Unit Root Tests: ConclusionsCash Cheese is mean revertingNearby cheese futures are nonlinearUnit-root processes within each contractMean-reverting at contract rollover

Next: How to model this?

33Modeling information flowsCausality in mean

Second-order causality (causality in variance)34

Second order non-causalityGranger non-causality: knowing the futures price does not help us predict cash (and vice versa).

Second-order non-causality: knowing the futures price history may or may not help you predict the cash price level, but it does not influence the magnitude of cash price forecast conditional variance

Non-causality in variance: Granger non-causality and second-order non-causality combined

35GARCH-BEKK and second-order non-causality36

Adding speculatorsThe key problem is how to preserve positive definiteness of conditional variance matrixAdding another term?

Sign of the impact of additional regressor is restricted to be positive but we must have flexibility!

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GARCH-MEX

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GARCH-MEX

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Measuring Adequacy of SpeculationBased on Working (1960) Workings TThe idea is that when hedgers are net long, long speculative position is not really necessary. But if it is there, it may grease up the market, or may be indicative of excessive speculation if T is too high.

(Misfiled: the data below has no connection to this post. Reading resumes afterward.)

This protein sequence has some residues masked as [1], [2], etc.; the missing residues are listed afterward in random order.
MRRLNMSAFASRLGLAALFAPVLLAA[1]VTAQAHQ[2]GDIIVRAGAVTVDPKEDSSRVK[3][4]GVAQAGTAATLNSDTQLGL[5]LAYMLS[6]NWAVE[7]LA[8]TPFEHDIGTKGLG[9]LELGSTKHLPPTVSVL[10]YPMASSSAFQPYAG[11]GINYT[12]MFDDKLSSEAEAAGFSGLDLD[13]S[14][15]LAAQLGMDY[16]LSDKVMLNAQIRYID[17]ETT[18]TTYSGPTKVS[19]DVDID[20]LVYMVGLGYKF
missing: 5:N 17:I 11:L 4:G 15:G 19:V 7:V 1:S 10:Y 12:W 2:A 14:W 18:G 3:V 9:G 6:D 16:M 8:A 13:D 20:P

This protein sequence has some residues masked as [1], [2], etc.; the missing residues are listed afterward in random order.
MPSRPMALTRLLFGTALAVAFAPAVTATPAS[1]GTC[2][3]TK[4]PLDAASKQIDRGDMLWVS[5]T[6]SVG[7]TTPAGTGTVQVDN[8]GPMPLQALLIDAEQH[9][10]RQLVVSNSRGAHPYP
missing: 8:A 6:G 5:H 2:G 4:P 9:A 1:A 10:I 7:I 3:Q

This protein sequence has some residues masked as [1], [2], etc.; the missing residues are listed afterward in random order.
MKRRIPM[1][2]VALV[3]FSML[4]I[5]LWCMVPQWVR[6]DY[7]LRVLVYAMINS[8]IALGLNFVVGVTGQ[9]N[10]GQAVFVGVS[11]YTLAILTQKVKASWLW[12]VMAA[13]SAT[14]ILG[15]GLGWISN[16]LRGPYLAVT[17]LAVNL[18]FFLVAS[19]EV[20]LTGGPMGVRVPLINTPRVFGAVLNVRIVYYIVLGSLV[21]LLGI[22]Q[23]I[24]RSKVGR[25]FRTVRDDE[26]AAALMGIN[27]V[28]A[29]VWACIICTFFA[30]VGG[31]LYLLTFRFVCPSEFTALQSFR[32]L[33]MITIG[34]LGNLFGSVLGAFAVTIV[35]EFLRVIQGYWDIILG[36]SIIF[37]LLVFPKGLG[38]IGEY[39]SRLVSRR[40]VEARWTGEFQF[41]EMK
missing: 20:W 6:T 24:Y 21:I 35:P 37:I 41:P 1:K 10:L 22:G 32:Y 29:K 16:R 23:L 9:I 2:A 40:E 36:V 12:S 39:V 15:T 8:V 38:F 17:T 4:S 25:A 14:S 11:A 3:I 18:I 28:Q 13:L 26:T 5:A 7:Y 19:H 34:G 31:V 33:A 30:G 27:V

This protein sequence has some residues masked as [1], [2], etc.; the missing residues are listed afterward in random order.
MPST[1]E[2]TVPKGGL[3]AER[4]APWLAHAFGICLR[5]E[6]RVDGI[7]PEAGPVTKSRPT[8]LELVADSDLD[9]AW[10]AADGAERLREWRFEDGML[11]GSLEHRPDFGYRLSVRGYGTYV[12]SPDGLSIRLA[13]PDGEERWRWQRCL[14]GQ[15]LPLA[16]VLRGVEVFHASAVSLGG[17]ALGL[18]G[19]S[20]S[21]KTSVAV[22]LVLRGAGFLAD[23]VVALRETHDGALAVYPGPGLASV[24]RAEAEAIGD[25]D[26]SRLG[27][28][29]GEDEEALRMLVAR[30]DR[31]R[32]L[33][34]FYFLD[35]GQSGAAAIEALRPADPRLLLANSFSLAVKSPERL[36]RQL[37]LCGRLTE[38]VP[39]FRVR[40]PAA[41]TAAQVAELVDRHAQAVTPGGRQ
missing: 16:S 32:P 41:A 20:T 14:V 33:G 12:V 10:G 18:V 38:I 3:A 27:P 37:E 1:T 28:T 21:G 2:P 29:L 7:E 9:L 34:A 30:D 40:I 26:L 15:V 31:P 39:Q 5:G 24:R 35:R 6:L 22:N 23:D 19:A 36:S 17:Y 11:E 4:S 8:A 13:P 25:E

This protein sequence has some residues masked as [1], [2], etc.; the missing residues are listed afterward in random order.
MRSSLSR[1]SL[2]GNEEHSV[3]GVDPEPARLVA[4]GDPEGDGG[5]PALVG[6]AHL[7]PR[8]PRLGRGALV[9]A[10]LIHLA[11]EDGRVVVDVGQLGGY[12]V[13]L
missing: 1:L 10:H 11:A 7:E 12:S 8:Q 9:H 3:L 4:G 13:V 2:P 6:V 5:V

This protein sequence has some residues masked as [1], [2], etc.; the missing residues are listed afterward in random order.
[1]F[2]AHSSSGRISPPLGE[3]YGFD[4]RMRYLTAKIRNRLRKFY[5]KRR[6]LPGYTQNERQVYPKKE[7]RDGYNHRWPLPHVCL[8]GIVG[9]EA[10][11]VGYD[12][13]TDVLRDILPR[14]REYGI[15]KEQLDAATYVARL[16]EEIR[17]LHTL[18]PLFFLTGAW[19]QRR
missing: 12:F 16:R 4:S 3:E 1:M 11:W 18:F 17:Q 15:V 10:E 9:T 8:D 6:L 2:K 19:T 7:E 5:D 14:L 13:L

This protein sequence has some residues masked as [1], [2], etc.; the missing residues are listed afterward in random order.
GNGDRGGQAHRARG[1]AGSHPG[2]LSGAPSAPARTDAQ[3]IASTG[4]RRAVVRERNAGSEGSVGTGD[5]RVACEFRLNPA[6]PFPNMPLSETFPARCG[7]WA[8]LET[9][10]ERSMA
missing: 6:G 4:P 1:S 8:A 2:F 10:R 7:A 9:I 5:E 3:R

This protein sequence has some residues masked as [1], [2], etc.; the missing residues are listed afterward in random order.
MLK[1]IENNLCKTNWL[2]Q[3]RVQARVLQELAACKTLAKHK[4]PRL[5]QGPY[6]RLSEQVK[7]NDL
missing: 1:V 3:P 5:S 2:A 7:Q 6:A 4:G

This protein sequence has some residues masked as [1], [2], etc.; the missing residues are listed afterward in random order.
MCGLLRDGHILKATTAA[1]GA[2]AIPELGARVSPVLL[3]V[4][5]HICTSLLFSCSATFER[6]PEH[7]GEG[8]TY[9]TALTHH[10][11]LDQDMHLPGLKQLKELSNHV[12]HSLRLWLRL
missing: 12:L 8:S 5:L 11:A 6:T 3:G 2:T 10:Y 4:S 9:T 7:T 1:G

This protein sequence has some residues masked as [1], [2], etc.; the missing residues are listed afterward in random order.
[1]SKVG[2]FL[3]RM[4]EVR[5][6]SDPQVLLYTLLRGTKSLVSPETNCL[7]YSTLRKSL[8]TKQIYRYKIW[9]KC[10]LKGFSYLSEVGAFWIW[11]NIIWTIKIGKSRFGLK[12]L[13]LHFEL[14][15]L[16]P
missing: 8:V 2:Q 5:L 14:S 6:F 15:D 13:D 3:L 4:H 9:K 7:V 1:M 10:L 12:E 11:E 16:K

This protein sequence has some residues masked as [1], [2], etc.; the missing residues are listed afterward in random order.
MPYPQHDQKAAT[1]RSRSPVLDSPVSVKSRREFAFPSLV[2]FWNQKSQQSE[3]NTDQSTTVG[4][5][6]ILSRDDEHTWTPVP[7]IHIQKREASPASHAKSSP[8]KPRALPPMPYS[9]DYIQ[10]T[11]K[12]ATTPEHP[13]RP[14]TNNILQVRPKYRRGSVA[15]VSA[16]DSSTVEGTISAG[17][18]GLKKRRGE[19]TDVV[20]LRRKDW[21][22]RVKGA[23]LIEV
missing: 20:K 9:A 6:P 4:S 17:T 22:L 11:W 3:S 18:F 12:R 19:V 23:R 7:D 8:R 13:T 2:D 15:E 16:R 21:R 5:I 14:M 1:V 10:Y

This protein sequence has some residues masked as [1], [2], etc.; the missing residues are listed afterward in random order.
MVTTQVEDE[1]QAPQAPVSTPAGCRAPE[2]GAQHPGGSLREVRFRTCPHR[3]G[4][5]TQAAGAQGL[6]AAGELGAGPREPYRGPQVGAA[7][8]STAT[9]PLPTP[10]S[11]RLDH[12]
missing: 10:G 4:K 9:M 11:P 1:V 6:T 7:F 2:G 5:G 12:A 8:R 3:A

So, if

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Measuring Adequacy of SpeculationLikewise, if hedgers are net short, then only long speculative positions are needed to balance the market. Having long speculators may help, but too much of it may be excessive.

So, if

Key assumption: how to treat unreportables.

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Results: Information flows in mean42

Results: Information flows in mean43

Results: Information flows in mean44

Results: Information flows in mean45

Results: Information flows in meanConclusion: Using daily close prices at either daily or weekly frequency, using either nominal or log prices, and either control for heteroskedasticity or not we always find that adjustment to spread between cash and futures is done in the cash market46Results: volatility spillovers

47In a model where only GARCH-BEKK is added to error-correction model for mean, we find bi-directional volatility spillovers. Results: Speculative Influence

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ConclusionsNot likely that speculators increased volatility in dairy futures; if anything, speculative presence seems to be below what is deemed required for liquid market.GARCH-MEX has a potential for allowing flexible functional form, but restriction on correlation coefficient may flip the sign (and reduce the likelihood)